Synthesis, Characterization, and Cytotoxicity of the First Oxaliplatin Pt(IV) Derivative Having a TSPO Ligand in the Axial Position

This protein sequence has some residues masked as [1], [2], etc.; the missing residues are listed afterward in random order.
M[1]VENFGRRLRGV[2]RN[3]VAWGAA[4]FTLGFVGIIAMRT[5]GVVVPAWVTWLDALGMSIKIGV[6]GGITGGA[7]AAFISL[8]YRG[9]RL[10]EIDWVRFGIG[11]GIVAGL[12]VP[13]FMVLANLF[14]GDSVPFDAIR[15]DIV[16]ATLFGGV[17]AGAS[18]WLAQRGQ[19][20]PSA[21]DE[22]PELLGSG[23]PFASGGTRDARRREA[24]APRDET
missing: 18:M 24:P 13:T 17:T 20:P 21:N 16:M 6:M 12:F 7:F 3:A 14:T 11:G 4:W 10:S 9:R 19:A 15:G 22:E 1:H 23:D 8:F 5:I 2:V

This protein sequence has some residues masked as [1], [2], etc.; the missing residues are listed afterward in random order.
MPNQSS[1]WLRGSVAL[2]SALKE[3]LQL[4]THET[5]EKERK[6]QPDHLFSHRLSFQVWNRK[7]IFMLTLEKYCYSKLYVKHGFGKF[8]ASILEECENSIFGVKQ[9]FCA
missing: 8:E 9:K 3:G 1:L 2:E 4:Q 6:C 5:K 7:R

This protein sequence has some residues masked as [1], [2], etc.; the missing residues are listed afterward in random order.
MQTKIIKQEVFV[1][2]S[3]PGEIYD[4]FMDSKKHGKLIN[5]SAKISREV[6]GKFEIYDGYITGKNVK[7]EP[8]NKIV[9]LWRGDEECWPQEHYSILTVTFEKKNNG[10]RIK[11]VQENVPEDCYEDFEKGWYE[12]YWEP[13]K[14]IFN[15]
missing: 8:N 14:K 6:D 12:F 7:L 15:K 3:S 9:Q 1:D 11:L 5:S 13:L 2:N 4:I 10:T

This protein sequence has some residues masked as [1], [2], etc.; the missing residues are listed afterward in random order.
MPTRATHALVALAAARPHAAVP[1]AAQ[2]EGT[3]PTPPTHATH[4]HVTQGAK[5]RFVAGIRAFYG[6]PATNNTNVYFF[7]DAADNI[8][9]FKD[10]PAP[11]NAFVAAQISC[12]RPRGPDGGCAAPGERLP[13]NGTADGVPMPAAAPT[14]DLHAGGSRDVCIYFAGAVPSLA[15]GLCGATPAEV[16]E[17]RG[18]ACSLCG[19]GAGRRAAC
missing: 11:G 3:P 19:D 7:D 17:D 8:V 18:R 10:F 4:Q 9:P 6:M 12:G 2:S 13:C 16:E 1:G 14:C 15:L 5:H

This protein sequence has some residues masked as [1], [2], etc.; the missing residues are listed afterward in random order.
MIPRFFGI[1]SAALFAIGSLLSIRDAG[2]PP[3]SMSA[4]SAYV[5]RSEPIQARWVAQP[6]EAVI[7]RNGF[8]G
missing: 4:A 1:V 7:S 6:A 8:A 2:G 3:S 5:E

Oxidative addition and reductive elimination are fundamental processes in transition-metal chemistry. New interest in this field has been generated by the exploitation of platinum(IV) complexes as antitumor drugs. The two extra ligands can be used to render these species more resistant to attack by biological nucleophiles compared to their platinum(II) counterparts, to anchor additional pharmacologically active moieties, or, finally, to target the drug to specific sites by conferring responsiveness to some type of chemotaxis. On the other hand, platinum(IV) species are considered to be prodrugs and to require reduction to Pt(II) to become active. Thus, reductive elimination promoted by biological reducing agents becomes an important issue and it too could be exploited for targeting purposes. In this paper, we investigated the oxidation step in more detail and shown that, independent of the solvent used, a solvent molecule assists the reaction by entering in a trans position with respect to the attacking oxidant. In the case of bifunctional solvent molecules, such as dimethylsulfoxide, both S- and O-coordinated species are formed, the latter being thermodynamically favored. The substitution of the axially coordinated solvent molecule by a free chloride ion is found to be quite slow in organic solvents, as well as in water. It is also shown that the intermediate solvato-species can be exploited for binding just one molecule of another substrate in the axial position.